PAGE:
A growing body of evidence indicates that many students will enter the 2021–22 school year with a substantial amount of unfinished learning. The tendency of educators may be to use benchmark assessments to determine the extent of unfinished learning and then group those students according to how far below grade level they’ve fallen. While benchmark assessments can be helpful, evidence suggests that grouping struggling students in this manner is not the approach to use because it leads to them spending most of their time below-grade-level work.
A consensus is emerging among well-respected organizations with instructional expertise that schools should instead focus on accelerating these students and supporting them to participate in grade-level instruction. Targeted support to help all students reach grade-level goals should be curriculum-specific, and the support itself should focus on the most critical skills and knowledge students need to master by the end of the school year. Researchers and practitioners are focused in particular on the potential of intensive tutoring to address learning losses caused by the Covid-19 pandemic.
- Articulate the most critical instructional content priorities and benchmarks for grade-level success and focus instruction accordingly.
- Maintain grade-level instruction for students with unfinished learning and use regular assessments to deliver just-in-time acceleration, as needed. Teaching at grade level is about keeping up, not catching up, but using frequent formative assessments can identify missing skills or content knowledge so that gaps can be addressed at the right moments.
- Extend the school day to provide high-impact, high-dosage tutoring using proven practices. These include student-tutor ratios no greater than 4:1, instruction that complements classroom lessons, ample time to meet at least three times each week, and sustained relationships between students and well-supported, well-trained tutors.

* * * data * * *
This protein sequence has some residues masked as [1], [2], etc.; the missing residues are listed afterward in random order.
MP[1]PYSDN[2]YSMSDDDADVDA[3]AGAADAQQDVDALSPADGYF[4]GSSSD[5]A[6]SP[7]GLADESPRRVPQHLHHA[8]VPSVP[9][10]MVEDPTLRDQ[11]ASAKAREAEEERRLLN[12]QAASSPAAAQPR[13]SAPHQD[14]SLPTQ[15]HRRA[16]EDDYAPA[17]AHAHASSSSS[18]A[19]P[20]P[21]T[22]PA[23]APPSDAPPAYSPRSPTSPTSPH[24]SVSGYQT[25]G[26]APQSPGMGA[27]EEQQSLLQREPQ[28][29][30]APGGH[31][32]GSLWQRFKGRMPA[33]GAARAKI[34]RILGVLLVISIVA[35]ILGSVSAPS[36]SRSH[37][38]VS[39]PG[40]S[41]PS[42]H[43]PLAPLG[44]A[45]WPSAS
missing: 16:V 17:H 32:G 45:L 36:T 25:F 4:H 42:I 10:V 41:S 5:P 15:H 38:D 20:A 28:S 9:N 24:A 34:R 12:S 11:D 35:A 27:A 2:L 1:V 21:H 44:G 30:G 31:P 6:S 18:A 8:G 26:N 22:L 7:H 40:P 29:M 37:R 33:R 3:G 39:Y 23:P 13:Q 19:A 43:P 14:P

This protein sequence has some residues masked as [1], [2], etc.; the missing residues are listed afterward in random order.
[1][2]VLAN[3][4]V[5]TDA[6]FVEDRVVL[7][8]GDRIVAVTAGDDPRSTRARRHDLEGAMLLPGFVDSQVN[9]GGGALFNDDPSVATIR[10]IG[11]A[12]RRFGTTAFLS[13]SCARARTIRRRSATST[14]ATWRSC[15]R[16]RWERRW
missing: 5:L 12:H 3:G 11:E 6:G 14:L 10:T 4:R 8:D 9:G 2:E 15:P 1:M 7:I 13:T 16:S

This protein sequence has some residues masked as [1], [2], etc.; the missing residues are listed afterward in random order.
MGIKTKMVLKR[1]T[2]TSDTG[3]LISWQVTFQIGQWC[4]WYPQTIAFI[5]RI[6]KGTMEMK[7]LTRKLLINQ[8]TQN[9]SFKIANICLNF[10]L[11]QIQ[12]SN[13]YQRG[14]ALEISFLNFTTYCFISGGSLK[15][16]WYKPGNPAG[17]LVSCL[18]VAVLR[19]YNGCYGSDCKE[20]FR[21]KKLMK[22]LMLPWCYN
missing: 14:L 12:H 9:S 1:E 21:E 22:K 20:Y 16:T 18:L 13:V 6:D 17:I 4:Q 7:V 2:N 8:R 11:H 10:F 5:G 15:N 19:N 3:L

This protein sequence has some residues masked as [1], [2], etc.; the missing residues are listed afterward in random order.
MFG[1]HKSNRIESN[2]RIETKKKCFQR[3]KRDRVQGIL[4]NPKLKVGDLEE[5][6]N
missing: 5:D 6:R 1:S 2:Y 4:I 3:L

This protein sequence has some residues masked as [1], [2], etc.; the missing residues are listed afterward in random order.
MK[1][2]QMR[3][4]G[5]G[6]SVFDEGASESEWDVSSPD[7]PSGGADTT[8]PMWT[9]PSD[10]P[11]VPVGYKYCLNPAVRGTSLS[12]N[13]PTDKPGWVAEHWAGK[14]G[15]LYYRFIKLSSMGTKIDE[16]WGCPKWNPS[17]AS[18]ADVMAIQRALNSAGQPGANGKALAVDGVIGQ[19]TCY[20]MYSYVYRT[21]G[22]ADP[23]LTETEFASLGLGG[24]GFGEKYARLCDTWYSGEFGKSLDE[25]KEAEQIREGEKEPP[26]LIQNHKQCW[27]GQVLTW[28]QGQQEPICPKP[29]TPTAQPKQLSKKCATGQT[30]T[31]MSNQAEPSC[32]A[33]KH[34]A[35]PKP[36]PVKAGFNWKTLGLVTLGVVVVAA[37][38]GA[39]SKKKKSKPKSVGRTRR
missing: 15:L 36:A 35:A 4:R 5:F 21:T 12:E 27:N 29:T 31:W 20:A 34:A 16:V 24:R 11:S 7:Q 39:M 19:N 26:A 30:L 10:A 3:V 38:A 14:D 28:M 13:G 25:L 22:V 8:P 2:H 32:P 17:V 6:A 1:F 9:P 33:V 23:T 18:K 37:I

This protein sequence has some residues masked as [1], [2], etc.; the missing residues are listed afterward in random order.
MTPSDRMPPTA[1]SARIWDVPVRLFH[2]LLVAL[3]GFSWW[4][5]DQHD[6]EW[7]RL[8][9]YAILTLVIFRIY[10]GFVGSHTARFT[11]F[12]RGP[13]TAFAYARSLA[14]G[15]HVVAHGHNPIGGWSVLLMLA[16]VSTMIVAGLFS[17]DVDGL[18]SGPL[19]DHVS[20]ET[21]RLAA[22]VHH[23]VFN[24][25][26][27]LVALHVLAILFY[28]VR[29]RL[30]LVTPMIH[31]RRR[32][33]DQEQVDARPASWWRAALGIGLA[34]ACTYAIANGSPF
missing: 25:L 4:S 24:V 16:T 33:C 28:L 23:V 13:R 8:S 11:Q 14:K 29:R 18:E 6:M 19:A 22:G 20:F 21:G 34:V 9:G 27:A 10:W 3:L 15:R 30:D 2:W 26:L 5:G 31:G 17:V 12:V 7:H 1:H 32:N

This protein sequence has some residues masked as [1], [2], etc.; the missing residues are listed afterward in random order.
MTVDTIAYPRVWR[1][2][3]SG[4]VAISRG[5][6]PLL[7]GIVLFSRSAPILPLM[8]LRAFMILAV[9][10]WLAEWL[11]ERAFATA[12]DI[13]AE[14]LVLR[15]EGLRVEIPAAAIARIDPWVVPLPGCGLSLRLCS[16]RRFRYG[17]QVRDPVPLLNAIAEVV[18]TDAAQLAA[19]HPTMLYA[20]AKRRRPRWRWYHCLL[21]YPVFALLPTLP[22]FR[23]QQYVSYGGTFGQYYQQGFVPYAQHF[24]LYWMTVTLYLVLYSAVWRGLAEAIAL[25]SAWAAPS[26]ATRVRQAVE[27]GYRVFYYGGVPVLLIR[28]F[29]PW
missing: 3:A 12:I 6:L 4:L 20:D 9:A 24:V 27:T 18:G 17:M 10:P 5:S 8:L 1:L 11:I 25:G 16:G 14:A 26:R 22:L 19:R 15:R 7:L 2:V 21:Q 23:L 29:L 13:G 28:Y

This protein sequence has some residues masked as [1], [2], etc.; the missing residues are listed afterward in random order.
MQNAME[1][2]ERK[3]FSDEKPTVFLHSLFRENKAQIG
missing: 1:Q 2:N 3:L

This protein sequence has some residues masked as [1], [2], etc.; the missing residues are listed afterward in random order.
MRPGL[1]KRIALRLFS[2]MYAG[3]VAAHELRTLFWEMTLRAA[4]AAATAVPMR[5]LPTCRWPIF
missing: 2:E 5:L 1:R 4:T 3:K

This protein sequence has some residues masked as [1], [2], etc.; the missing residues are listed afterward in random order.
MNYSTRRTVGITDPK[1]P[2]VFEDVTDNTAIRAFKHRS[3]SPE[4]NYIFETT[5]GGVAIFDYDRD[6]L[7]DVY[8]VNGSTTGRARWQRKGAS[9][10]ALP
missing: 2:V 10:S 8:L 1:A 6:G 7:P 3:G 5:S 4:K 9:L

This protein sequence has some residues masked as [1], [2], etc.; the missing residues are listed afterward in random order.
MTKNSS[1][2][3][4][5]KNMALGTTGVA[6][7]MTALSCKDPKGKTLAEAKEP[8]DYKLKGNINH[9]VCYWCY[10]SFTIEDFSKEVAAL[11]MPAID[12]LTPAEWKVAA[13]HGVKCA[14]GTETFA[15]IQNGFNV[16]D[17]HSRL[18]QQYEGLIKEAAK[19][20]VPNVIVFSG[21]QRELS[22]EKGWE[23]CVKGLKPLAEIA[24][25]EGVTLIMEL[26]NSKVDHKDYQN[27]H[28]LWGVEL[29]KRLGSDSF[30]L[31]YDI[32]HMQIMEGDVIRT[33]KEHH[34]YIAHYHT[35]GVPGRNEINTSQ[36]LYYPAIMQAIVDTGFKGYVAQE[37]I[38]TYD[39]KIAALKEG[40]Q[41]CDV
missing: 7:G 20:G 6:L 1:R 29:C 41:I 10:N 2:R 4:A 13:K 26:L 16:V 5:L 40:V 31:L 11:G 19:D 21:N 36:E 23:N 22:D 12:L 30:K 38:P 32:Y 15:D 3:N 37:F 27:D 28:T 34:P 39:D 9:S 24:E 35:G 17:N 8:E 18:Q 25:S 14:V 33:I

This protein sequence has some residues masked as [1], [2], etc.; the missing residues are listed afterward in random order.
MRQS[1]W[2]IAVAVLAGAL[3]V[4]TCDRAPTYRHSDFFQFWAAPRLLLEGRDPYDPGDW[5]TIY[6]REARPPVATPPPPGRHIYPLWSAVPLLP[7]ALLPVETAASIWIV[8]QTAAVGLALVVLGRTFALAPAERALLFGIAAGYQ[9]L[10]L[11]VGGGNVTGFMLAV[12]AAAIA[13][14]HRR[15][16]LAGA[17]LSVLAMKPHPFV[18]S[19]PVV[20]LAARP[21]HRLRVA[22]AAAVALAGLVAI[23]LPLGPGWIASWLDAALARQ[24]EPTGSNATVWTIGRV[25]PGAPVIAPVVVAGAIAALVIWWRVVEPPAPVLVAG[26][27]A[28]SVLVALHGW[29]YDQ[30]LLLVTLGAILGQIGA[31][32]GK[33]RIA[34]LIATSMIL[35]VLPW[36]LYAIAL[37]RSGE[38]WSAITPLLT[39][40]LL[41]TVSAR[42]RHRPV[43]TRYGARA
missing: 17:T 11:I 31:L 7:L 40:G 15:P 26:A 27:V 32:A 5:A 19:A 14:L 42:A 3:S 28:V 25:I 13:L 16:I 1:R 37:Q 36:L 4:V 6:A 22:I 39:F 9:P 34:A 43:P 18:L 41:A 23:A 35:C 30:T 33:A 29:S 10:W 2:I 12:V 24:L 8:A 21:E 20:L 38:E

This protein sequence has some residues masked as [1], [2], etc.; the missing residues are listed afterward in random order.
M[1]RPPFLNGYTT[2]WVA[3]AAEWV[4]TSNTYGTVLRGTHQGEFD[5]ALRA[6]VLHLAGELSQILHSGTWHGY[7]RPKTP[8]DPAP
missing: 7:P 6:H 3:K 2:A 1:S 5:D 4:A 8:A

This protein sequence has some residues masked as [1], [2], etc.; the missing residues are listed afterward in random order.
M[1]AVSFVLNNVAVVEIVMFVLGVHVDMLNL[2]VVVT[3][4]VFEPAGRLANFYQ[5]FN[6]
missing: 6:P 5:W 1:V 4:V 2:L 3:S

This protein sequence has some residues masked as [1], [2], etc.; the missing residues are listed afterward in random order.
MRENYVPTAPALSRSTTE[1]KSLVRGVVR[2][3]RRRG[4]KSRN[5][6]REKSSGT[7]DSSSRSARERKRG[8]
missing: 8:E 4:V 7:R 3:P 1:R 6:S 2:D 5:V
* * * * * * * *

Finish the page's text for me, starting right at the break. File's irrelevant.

David Steiner and Dan Weisberg write that “‘meeting students where they are’ and trying to remediate learning deficits often just results in having to meet them even further back next year. It stigmatizes students and reinforces inequities.... Instead of delaying access to grade-level work for students who’ve fallen behind, we need to accelerate it.”
In her book Learning in the Fast Lane: 8 Ways to Put ALL Students on the Road to Academic Success, Suzy Pepper Rollins writes, “Remediation is based on the misconception that for students to learn new information, they must go back and master everything they missed.” Rollins goes on to say that while the primary focus of remediation is mastering concepts in the past, acceleration prepares students for success in the present. “Rather than concentrating on a litany of items that students have failed to master, acceleration readies students for new learning. Past concepts and skills are addressed, but always in the purposeful context of future.”
When it comes to reading, schools must take care not to rely on assessments, instruction, or remediation that focus primarily on comprehension skills or strategies, nor should they steal instructional time from social studies and science. Students should not be tested for their individual “reading levels” and then limited to books at those supposed levels. In schools using English language arts curricula that focus on such skills and strategies, it’s also unclear what concepts students would be deemed to have missed during the pandemic, given that the same skills and strategies are covered every year.
A number of well-respected organizations, including Student Achievement Partners, Council of the Great City Schools, Achievement Network, the Center for Assessment, the Center for Reinventing Public Education, and TNTP, have provided guidance related to acceleration to address unfinished learning. In all cases, the advice is in support of grade-level instruction for students.
The Evidence Project, a collaborative research effort led by the Center for Reinventing Public Education “to close the gap between research and policy in K–12 responses to Covid,” published a paper with this specific advice: “Focus on what’s most important for a student to know to engage effectively in the first major unit or two of the instruction.” As a teacher moves forward in the curriculum, experts suggest working in grade-level teams to identify the most critical prerequisite skills and background knowledge students will need to access the upcoming content and address this in “real time,” as the unit is being taught.
Student Achievement Partners, whose founders are the lead authors of the Common Core State Standards and other college- and career-ready standards, issued a helpful document in the summer of 2020 that identified the priority instructional content in ELA/literacy and mathematics. Publishers have used this document to support teachers in collapsing content that is not as essential to the major work of the grade and pulling in material from units that students missed previously, as needed.